As a general matter, when computing device 104 produces a notification, it may also output an audio prompt. The audio prompt could be a spoken output, such as “tell me more” for example, to prompt the user to utter a verbal instruction or command. The audio prompt could also be some other type of audible output, such as a tone or a ping sound. Alternatively, computing device 104 may not produce a prompt, but may remain silent while listening for a user's voice command. Following the audio prompt, computing system 104 may automatically activate audio unit 114 for a limited period of time, e.g., ten (10) seconds, to provide a “listening” mode.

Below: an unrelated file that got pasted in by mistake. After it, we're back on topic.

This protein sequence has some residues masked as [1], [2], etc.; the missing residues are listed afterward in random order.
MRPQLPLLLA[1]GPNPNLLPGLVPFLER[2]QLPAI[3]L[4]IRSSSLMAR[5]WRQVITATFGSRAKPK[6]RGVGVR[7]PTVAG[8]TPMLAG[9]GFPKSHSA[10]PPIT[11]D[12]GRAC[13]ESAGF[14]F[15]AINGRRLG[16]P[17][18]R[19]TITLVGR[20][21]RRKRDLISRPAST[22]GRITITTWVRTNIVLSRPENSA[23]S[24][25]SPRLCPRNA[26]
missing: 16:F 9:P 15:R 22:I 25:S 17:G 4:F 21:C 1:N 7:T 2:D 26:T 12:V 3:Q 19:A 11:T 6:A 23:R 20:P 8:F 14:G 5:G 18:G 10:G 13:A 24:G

During the listening mode, the computing system 104 may receive a voice input that includes a command. For example, if computing system 104 recognizes a verbal “Read” action command, it may read out the content of the notification. The content that is read out could include, for example, an identification of the particular application that can be used to access the incoming communication that triggered the notification. Computing system 104 could then receive another voice input that identifies the particular application and, in response, computing system 104 could invoke the particular application. Computing system 104 may invoke the application in a voice mode that supports voice controlled actions, such as “Reply” and “Forward” for the message, email, or voicemail that triggered the notification.